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Binge drinking concurrent with anal intercourse and condom use among men who have sex with men

Rowe, Christopher et al.

AIDS care. Volume 28:Issue 12 (2016); pp 1566-1570 -- Routledge, Taylor & Francis Group

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  • Title:
    Binge drinking concurrent with anal intercourse and condom use among men who have sex with men
  • Author: Rowe, Christopher;
    Liou, Todd;
    Vittinghoff, Eric;
    Coffin, Philip O.;
    Santos, Glenn-Milo
  • Found In: AIDS care. Volume 28:Issue 12 (2016); pp 1566-1570
  • Journal Title: AIDS care
  • Subjects: Acquired Immunodeficiency Syndrome; AIDS (Disease)--Patients--Care--Periodicals; AIDS (Disease)--Psychological aspects--Periodicals; AIDS (Disease)--Social aspects--Periodicals; Binge drinking--men who have sex with men--HIV--sexual risk--substance use; Dewey: 362.1969792
  • Rights: legaldeposit
  • Publication Details: Routledge, Taylor & Francis Group
  • Abstract: ABSTRACT:

    Men who have sex with men (MSM) are the demographic group most severely affected by HIV in the USA. Global association studies have shown that MSM who binge drink are more likely to engage in risky sexual behaviors and day- and event-level analyses have linked binge drinking to sexual risk behavior on specific days and during specific sexual encounters. Despite this strong foundation of research, no studies have examined the association between the frequency of situational binge drinking (i.e., binge drinking concurrent with sexual activity) and aggregated sexual risk over periods of longer duration. We used multivariable logistic regression to assess the relationship between situational binge drinking (i.e., binge drinking concurrent with anal intercourse) and condomless anal intercourse (CAI) and among a cross-sectional sample of 124 MSM in San Francisco, CA. There was a positive relationship between frequency of situational binge drinking and CAI (1–5 times vs. never: adjusted odds ratio = 2.78, 95% CI = 1.01–7.63; 6–10 times vs. never: 6.19, 1.27–30.22; more than 10 times vs. never: 11.88, 1.31–107.60). By filling a methodological gap and complementing existing global and event-level analyses, this positive situational relationship strengthens the evidence linking binge drinking and sexual risk, enhances the comparability of the existing literature, and further suggests that the integration of dual strategies that aim to prevent HIV and reduce binge drinking may be warranted.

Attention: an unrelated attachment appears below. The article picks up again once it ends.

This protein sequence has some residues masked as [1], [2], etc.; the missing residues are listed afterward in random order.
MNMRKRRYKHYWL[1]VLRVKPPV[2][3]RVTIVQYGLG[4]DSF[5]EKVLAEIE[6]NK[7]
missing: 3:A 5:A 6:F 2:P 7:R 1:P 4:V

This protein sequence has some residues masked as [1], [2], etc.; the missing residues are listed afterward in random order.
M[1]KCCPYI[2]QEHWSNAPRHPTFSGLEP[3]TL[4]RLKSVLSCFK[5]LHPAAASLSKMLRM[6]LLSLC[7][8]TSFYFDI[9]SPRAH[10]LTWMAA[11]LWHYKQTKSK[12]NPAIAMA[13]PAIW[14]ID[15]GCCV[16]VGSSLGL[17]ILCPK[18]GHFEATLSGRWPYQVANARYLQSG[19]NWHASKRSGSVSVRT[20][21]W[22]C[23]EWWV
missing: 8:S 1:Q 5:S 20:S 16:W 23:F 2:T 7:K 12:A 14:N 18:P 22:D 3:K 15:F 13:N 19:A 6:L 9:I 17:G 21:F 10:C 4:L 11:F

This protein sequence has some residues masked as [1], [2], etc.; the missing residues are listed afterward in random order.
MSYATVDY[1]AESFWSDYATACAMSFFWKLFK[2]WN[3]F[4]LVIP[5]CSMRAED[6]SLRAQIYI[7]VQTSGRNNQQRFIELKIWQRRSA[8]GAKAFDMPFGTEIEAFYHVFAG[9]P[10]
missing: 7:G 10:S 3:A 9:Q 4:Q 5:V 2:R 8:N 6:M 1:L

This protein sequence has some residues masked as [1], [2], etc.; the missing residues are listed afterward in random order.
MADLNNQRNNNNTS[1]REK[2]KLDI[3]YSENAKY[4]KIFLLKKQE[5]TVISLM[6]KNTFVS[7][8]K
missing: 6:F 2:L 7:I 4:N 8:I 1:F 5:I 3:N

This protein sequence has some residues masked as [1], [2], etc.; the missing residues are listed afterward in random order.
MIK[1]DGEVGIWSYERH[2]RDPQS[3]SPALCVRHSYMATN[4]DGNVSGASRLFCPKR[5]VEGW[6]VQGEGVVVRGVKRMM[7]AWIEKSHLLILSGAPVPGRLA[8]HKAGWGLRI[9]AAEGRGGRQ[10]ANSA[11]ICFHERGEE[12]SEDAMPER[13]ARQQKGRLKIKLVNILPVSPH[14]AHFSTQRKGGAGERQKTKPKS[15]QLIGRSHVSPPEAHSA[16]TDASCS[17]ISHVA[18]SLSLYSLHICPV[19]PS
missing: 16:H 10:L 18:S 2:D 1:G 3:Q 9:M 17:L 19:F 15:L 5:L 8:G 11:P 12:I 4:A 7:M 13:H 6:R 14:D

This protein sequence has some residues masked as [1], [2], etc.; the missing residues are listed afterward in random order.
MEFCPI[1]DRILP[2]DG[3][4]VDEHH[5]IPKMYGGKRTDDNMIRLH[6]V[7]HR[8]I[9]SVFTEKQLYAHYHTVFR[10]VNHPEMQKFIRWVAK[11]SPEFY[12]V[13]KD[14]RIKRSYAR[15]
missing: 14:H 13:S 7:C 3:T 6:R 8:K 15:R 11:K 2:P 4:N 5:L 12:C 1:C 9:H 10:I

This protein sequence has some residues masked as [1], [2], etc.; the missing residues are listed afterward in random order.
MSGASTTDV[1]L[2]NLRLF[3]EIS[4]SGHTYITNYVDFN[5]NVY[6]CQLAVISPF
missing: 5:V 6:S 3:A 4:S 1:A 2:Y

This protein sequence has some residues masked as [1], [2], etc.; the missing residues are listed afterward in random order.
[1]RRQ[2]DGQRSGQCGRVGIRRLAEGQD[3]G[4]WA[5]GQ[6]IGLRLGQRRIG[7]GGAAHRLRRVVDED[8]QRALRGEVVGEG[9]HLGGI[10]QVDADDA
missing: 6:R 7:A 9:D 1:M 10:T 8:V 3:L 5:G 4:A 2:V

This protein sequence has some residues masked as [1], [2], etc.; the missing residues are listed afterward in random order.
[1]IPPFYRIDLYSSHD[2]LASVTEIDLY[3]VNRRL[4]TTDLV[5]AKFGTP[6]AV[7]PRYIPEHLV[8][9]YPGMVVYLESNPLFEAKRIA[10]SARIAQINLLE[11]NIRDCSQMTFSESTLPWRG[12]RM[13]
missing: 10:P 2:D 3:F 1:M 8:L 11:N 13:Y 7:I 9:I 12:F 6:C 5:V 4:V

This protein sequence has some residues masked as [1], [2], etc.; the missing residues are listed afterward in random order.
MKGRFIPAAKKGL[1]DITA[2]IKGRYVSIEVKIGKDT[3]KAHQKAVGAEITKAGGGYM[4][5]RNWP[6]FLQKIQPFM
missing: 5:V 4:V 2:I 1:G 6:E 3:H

• Identifier: System Number: LDEAvdc_100037288221.0x000001; Journal ISSN: 0954-0121; 10.1080/09540121.2016.1191616
  • Publication Date: 2016
  • Physical Description: Electronic
  • Shelfmark(s): ELD Digital store

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